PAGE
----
The ability to track a machine’s location isn’t the only security feature some telematics systems offer. In the case of Keestrak’s Keestrack-er telematics software, the crushing equipment can be shutdown remotely.

“I can shut down the machine in a worst-case scenario, or if a customer isn’t paying their bills in a rental scenario,” explains Darby Hunte, Frontline Machinery’s shop foreman and lead mechanic at the company’s headquarters in Chilliwack, B.C. “If it gets stolen, we can shut it down.”


One major hurdle that OEMs need to overcome for the use of telematics in crushing operations is the remote nature of the business.

“The number one challenge is the environment in which crushing equipment operates — by the remote nature of many quarries’ geographical locations, they often have little or no cell coverage,” Morris says. “Because of this, all Terex equipment are fitted with dual band transmission, so that if cell coverage is not available, we have satellite backup connectivity.”

Another challenge is changing the mindset of the more traditional customers to adopt using the data provided by telematics and embed it in their businesses to improve outdated and inefficient processes, Morris adds.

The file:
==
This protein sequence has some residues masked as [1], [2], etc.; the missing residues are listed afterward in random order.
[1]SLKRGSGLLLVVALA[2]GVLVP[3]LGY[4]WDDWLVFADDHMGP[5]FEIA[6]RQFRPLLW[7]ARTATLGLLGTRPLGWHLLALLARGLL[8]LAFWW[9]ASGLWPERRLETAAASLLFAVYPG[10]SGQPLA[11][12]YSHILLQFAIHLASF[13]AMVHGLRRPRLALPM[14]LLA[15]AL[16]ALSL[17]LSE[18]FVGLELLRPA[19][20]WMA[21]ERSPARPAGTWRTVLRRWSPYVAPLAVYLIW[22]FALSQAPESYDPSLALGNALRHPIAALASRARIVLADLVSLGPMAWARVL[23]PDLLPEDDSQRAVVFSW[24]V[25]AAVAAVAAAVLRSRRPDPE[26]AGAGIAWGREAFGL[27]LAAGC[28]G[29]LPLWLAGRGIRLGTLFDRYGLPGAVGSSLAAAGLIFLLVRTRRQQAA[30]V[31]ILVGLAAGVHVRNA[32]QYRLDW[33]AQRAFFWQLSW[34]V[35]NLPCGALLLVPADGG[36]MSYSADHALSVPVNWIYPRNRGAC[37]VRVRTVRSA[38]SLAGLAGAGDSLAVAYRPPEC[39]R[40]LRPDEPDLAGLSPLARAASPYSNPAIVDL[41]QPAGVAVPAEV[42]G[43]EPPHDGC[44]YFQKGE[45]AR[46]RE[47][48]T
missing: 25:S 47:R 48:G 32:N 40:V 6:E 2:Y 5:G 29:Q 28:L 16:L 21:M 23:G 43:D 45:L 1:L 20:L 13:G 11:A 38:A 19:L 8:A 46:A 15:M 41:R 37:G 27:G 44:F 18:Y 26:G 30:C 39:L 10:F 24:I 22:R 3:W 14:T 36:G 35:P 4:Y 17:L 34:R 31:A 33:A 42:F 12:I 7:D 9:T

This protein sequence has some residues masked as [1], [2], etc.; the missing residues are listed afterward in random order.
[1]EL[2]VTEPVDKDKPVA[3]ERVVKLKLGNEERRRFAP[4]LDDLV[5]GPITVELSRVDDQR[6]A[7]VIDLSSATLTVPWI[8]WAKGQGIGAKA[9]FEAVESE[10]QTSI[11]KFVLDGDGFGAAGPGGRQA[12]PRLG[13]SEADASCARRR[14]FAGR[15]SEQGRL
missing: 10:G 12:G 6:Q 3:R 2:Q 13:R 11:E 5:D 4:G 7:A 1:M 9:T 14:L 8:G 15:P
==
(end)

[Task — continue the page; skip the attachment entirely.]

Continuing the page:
The future

Morris believes that the focus of telematics for crushing operations will continue to evolve to drive further efficiencies in the coming years.

“While the key elements of telematics in terms of using data to improve productivity and predict maintenance will continue to be important, I think telematics will be enhanced in future years to provide remote machine operation, data-driven machine learning and self-diagnostics,” Morris says. “Furthermore, consistent with the global drive towards decarbonization, I believe telematics will play a vital role in supporting customers to monitor standardized government and regulatory emissions of their equipment.”